Olive Tree - Character and a Servant-Leader

5 Life Lessons for Leaders / Business Owners who want to Produce Good Fruit

Business owners can learn a lot from fruit trees. Here are five ideas to create a bountiful harvest for your business.

Growing up, my parents lived for a time on a farm. All around us there were olive, fig, walnuts, and almond trees. I enjoyed harvest time. My brother and I would get to help the farmers harvest. I found out that olives need to be brined to taste good! It was a real shock when I bit into one right off the tree. The orchards were beautiful, and it took a lot of work to keep them healthy and producing.  There were times when a tree was not producing and the farmers had to make decisions on what to do. This reminds me of a parable in the Bible about a farmer’s fig tree that would not produce fruit.

“A man had a fig tree growing in his vineyard, and he went to look for fruit on it but did not find any. So, he said to the man who took care of the vineyard, ‘For three years now I’ve been coming to look for fruit on this fig tree and haven’t found any. Cut it down! Why should it use up the soil?” ‘Sir,’ the man replied, ‘leave it alone for one more year, and I’ll dig around it and fertilize it, if it bears fruit next year, fine! If not, then cut it down.’” Luke 13: 6-9

What would you do?  Three years is a long time to wait for fruit from a mature tree. I can understand why the owner of the vineyard was impatient. I would want results! I would want to see that my investment was paying off. I would want to see results, not excuses. But what if. . .

  • The tree is lacking the nutrients it takes to produce fruit?
  • The tree did not get the pollination necessary to create the fruit?
  • The soil around the tree does not have the correct material needed to receive the nutrients?
  • The trunk or limbs of the tree has harbored some unwanted guests?

There are several things that could be wrong with the tree. How the tree was taken care of relates to the fruit produced.  In the same way, what we produce and give to the world is related to what we put into our lives. Consider these five nutrients to add in your life to help you produce good fruit. 

Producing good fruit and what it takes to get there.

  1. Fertilize with nutrients (values): There is a sayingyou get out what you put in”. What are you putting into your life? What is nourishing your mind, body and soul? Our values are a direct result of those nutrients we feed ourselves. The right food, exercise, and sleep go a long way for our health. Just as important is what we watch, what we read, and how we relate to others. Like the story, sometimes we must dig around the tree and give it some care. 
  2.  Cut out the dead stuff (boundaries): Sometimes I must cut out the dead things in my life. If it’s not healthy, I must get rid of it. This is easier said than done. It takes a lot of courage to find the root cause of why there are dead limbs.  The farmer was willing to look at the root cause and help the tree with its purpose. When I look at the dead things in my life, I prune what no longer serves my purpose and passion. This gives me room to grow. 
  3. Germinate for growth (relationships): Having people in our lives that we can trust is important. The owner of the tree trusted the farmer to do what had to be done. Trusted confidants do the same for us. We are designed for relationships. When we have relationships that we trust, we can grow in that space. Taking the time to seek out and find your confidants can help you be happier and more productive.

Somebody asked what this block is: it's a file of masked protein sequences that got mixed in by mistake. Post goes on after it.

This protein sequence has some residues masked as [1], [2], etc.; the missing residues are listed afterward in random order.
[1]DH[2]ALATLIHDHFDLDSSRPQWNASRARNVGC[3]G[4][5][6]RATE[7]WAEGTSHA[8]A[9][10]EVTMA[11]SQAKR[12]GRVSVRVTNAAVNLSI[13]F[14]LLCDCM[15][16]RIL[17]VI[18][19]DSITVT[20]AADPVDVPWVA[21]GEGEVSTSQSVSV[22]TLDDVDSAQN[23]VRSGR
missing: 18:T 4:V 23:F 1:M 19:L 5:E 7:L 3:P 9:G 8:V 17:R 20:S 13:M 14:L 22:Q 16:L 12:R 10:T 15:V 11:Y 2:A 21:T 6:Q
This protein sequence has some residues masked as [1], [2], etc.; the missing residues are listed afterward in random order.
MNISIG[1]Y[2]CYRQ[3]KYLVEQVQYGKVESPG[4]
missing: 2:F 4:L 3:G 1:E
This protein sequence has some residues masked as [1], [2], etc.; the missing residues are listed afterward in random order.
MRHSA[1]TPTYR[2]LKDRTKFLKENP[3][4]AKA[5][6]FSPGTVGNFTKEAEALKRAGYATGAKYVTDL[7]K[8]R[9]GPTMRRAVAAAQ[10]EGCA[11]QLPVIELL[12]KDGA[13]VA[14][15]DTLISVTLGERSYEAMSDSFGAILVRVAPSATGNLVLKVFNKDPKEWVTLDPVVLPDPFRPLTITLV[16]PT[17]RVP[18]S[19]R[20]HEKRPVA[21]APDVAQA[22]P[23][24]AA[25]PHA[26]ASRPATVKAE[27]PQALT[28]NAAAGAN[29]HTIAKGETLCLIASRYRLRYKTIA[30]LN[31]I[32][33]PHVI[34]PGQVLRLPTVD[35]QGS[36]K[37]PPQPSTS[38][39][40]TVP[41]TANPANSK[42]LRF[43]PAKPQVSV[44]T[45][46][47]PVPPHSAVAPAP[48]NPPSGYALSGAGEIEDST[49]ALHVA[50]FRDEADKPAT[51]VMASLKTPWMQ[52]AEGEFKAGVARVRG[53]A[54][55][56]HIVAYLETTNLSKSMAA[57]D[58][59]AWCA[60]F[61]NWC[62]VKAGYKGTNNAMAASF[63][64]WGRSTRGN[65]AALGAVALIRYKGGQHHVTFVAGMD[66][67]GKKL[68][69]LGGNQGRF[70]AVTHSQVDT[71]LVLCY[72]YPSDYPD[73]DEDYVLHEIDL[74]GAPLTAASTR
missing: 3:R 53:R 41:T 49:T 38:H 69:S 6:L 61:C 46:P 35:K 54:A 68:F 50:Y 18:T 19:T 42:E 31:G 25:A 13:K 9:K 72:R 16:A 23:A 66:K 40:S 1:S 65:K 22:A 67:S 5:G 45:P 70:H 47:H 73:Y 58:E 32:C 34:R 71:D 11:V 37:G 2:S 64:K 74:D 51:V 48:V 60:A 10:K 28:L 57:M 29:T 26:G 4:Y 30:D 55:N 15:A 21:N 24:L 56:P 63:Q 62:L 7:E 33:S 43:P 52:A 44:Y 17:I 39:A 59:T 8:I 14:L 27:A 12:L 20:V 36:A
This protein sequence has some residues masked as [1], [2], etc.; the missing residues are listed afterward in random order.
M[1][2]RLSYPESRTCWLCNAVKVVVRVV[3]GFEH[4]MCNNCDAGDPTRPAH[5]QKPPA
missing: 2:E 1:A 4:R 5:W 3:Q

4.  Cultivate your actions (goal setting) It is easy to fill an action plan out. However, it is the action in the mind that matters the most. Action only happens when there is a mental choice; a mind shifts to connect your heart, mind, and soul to the plan. This requires preparation and change. Small incremental changes in your plan create the shift necessary. Cultivating your goals with other like-minded individuals creates community and greater success for all. If you choose not to pursue your goals with others and create your goals in isolation, you set yourself up to fail. 
  5. The gardener and the garden (communication)  Communication is the most important skill to learn and the least skill used in many situations. The farmer in the story uses his knowledge and the signs that the fig tree was exhibiting to diagnose and treat the problem.  In the same way, using listening skills help us understand what others are trying to tell us. Seek to understand others first, then to be understood. This is the first step in becoming a skilled communicator.  When you learn to listen first, you earn the right to be heard. Listen to others so you can speak with assertiveness and persuasion, not power and position.  Always demonstrate empathy and invite feedback. 

Questions to Ponder:

  • Are you the farmer or the owner in the story?
  • Do you feel deficient in nutrients?
  • Are the dead things in your life no longer serving you?
  • Are you ready to make changes that are healthy and promote growth in your life?
  • Do you know that you need to learn to listen better?

I know how to get you where you want to go. I will help you cultivate your habits, your routine, and yourself for optimal outcomes! I will always match you in your commitment to growth.  If you want a partner, a coach…contact me today for a no-pressure, no-expectation coaching conversation. We won’t be discussing options for working with me. We’ll spend our time together wherever you feel we can make the most impact. YOU are the agenda. Let’s talk…

Contact me today at https://cultivateconsultants.com/contact/


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